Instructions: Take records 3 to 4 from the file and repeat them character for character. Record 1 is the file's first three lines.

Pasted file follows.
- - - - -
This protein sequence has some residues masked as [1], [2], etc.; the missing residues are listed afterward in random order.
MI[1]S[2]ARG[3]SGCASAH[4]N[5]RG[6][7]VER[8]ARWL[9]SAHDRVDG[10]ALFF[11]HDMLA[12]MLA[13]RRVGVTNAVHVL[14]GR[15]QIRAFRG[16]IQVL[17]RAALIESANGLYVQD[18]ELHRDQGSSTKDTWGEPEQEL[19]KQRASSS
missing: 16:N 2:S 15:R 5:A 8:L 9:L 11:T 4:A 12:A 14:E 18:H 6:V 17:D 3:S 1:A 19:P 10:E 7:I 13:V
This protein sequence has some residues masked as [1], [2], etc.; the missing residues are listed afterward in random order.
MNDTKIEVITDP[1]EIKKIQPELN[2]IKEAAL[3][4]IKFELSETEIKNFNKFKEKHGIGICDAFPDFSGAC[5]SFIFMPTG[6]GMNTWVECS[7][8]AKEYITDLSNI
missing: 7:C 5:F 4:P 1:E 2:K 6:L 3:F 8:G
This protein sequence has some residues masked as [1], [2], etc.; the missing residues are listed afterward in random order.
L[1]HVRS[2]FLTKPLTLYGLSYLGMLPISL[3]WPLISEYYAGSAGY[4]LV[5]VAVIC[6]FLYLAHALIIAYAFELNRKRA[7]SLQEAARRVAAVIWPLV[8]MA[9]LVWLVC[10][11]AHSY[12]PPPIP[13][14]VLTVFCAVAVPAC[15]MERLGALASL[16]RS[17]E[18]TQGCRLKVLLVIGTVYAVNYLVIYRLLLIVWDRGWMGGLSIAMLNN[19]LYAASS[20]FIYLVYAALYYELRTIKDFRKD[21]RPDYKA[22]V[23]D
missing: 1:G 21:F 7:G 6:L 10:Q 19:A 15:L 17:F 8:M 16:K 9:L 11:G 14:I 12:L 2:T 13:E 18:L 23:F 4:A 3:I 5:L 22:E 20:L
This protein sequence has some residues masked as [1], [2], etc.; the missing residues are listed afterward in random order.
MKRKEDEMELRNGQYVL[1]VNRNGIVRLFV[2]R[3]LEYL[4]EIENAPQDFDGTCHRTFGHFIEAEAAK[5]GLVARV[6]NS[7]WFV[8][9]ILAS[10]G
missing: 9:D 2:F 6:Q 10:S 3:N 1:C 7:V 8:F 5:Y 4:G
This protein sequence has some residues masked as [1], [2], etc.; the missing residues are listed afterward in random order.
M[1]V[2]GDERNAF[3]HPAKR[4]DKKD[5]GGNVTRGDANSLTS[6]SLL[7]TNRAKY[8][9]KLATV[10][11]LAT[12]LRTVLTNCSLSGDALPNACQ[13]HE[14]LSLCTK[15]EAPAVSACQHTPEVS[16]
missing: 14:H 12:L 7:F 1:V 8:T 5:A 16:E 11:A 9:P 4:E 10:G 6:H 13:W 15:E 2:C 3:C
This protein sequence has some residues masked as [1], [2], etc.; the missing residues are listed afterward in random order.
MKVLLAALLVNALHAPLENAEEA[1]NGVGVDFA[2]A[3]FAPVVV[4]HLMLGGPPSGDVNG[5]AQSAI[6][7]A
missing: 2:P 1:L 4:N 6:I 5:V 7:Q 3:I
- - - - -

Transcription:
This protein sequence has some residues masked as [1], [2], etc.; the missing residues are listed afterward in random order.
L[1]HVRS[2]FLTKPLTLYGLSYLGMLPISL[3]WPLISEYYAGSAGY[4]LV[5]VAVIC[6]FLYLAHALIIAYAFELNRKRA[7]SLQEAARRVAAVIWPLV[8]MA[9]LVWLVC[10][11]AHSY[12]PPPIP[13][14]VLTVFCAVAVPAC[15]MERLGALASL[16]RS[17]E[18]TQGCRLKVLLVIGTVYAVNYLVIYRLLLIVWDRGWMGGLSIAMLNN[19]LYAASS[20]FIYLVYAALYYELRTIKDFRKD[21]RPDYKA[22]V[23]D
missing: 1:G 21:F 7:G 6:L 10:Q 19:A 15:L 17:F 8:M 16:K 9:L 11:G 14:I 12:L 2:T 13:E 18:L 23:F 4:A 3:I 5:L 22:E 20:L
This protein sequence has some residues masked as [1], [2], etc.; the missing residues are listed afterward in random order.
MKRKEDEMELRNGQYVL[1]VNRNGIVRLFV[2]R[3]LEYL[4]EIENAPQDFDGTCHRTFGHFIEAEAAK[5]GLVARV[6]NS[7]WFV[8][9]ILAS[10]G
missing: 9:D 2:F 6:Q 10:S 3:N 1:C 7:V 8:F 5:Y 4:G